Jeff Cavaliere put together a very thorough and well-informed breakdown of what, at first, seems like truly batshit insane advice from an elite-level powerlifter:
Now, like many of you, when I first heard the guy say that most people who aren’t doing deadlifts simply for the sake of adding weight to the bar, shouldn’t deadlift, my reaction was as follows:
But, I watched the video the whole way through and I think that Mr. Cavaliere makes some truly outstanding points.
Put simply, he is right. In every aspect.
He is right about the fact that a lot of athletes do not train for deadlifting qua deadlifting, and nor should they.
He is right about the fact that a lot of “coaches” for professional athletes have absolutely no bloody clue about how to teach proper deadlifting form.
He is right about the fact that there is a serious risk with deadlifting – IF you do it the wrong way.
And he is right that deadlifting is nonetheless a fundamental movement pattern that MUST be mastered for any man who is serious about increasing his strength and resiliency.
I write from the perspective of someone who regularly deadlifts 405lbs (mixed-grip with belt and chalk). It’s not actually that hard for me to do. Just this past Sunday I was in the gym and did a 1RM of 190Kg, which is just a smidge under 419lbs. And that isn’t actually my all-time maximum, which was, at one point, 215Kg or 474lbs. I lifted that while I was living in London, over 4 years ago, but I did it with pretty shitty form, so I don’t really consider that to count as a true clean rep.
I also write from the perspective of someone who has had severe back injuries from deadlifting. The very first time that I ever tried to deadlift weight was back in May 2011 or thereabouts – eight years ago, so that’s how long I’ve been doing this “lifting heavy shit” routine – and I had an excruciatingly painful back for a full week afterwards because I had no idea what the hell I was doing. The first time I ever tried to deadlift 445lbs was back in March 2012, and I did so with a rounded lower back which immediately resulted in a severe disc herniation that I aggravated a week later while trying to do squats. I was out of the gym for over a month as a result.
I have tweaked my back at least six times since August 2012, and every time it has resulted in a minimum of a week on the sidelines, unable to lift anything much heavier than a fork. So I know exactly what the big guy in that video meant when he said that the risk-to-reward ratio for athletes makes no sense.
It really doesn’t. When you are paid to perform, you cannot afford to be on the bench or off the field or out of the court because you messed up your lower back while lifting weights.
It is possible to play and fight and move through an upper back injury. I’ve done it. There is nothing pleasant about it, but an upper or even middle back injury is recoverable and you can work through the pain.
It is impossible to do anything when your lower back is jacked up. There is nothing short of limb that will set you back faster than an injury to your lumbar spine. And, as Jeff Cavaliere points out, your spine may well be flexible and separated into distinct regions, but it moves as a single unit, so that if your upper back starts to cave and collapse during a lift, your lower back WILL follow eventually, and you WILL get hurt.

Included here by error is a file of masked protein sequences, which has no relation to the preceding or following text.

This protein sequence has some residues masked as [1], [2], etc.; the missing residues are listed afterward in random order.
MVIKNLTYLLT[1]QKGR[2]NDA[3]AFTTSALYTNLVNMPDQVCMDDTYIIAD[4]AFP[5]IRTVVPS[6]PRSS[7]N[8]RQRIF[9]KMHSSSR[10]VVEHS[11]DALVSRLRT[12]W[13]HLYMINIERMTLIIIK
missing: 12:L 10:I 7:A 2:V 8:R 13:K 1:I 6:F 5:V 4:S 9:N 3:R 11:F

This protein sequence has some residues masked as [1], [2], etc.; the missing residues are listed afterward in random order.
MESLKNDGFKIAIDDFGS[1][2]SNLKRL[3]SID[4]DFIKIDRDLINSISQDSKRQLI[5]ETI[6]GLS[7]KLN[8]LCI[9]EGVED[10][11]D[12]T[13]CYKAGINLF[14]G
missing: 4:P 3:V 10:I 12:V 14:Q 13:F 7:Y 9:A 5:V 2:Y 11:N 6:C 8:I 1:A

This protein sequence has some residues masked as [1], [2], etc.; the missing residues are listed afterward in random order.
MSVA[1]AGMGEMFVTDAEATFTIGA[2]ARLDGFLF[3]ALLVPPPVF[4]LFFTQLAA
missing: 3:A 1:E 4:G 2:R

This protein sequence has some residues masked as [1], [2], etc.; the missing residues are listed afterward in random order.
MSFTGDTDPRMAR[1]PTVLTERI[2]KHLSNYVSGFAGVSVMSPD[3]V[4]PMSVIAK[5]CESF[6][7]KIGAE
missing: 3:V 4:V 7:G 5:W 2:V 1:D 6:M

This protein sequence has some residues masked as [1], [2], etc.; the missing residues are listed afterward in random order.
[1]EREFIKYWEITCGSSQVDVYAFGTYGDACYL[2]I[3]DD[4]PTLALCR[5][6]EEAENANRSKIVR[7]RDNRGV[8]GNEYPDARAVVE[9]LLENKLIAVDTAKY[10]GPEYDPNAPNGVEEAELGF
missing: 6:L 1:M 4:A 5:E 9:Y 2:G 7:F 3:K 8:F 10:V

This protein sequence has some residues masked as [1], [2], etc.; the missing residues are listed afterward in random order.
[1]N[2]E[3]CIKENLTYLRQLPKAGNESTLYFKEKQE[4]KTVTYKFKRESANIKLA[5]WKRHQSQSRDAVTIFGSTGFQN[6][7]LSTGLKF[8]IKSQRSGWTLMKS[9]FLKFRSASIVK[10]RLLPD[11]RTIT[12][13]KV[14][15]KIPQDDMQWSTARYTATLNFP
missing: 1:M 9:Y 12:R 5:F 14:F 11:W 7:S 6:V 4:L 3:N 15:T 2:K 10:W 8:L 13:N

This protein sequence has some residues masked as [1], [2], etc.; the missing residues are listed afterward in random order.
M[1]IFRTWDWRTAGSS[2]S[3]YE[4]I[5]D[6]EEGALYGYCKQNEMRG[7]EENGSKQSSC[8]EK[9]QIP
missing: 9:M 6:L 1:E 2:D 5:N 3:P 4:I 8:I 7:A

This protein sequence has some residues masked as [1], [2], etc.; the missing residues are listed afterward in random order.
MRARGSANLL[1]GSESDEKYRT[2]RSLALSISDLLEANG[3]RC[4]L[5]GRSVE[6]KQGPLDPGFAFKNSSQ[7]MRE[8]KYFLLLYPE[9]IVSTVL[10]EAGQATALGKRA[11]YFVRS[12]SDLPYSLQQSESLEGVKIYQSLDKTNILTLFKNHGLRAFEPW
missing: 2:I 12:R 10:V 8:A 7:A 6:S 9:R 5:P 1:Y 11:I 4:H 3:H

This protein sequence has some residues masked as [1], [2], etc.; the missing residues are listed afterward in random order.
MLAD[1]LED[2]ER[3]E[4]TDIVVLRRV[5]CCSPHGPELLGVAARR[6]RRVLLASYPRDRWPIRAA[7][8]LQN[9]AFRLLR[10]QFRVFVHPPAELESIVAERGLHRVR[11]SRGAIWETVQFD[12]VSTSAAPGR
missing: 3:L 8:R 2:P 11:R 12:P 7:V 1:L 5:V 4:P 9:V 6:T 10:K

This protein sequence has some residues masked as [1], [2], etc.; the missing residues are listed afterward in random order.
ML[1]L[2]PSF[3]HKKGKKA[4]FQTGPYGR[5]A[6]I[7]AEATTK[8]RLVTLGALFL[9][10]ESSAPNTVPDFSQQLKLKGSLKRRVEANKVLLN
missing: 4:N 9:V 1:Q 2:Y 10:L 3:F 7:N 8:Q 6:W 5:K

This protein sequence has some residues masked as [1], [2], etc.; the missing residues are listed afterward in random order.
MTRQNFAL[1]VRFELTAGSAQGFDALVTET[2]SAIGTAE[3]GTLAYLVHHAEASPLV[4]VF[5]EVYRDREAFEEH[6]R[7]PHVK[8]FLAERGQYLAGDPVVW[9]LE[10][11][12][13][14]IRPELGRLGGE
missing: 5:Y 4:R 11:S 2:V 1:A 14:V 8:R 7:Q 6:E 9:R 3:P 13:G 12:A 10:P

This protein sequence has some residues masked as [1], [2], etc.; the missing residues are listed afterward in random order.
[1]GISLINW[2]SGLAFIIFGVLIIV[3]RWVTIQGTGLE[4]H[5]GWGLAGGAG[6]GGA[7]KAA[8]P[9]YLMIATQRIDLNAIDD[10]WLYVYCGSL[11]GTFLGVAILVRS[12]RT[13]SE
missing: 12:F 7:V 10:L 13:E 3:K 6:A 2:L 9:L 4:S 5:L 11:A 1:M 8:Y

Does that mean you should not deadlift?
Sure – if you want to be weak.
If you don’t, though – then deadlifting is quite simply the most effective way to build solid muscle mass and strength in a very short time.
You simply must know how to do it properly. And for that, you need to talk to a real strength coach who knows what he is doing. There are plenty of deadlifting training videos out there that teach you the cues necessary to achieve a solid, careful, well-managed deadlift that will keep your spine strong and injury-free.
The three fundamental powerlifting exercises – squat, bench, and deadlift – are considered nothing less than essential for a variety of other lifting routines, including Olympic lifting. If you cannot squat properly, for instance, then you are never going to be able to do the snatch or the clean-and-jerk – but those lifts also incorporate movement patterns used by the deadlift.
And the thing is… if you are taught the wrong movement pattern for those Olympic lifts, you are every bit as likely to rupture something or herniate a disc as you are with a deadlift.
The snatch, in particular, puts a tremendous load on the entire spinal column. If your lower back is weak or not managed properly during that lift, it will collapse, leading you to fail the lift and likely seriously throw out your back in the process.
You ain’t gonna be walkin’ that off, let me tell you.
Building muscles and being strong involve nothing more, and nothing less, than the simple and careful application of hard-won knowledge and techniques. It really comes down to this:
Learn how to lift PROPERLY.
Add weight (or reps or sets) with every workout – preferably the first, because this is the only way to get really strong.
Lift carefully on every rep, and pay very close attention to your form.
Take video footage of your lifts if you have to, from multiple angles, and get your form critiqued by lifters that you know and admire who are stronger than you.
Take time off to heal, rest, and recover when you need to.
Stretch out your lower back using a simple and effective warm-up routine that licensed physiotherapists like Jeff Cavaliere can teach you.
And, most importantly – get your ass in the gym and train.
That’s it. Now go forth and DEADLIFT.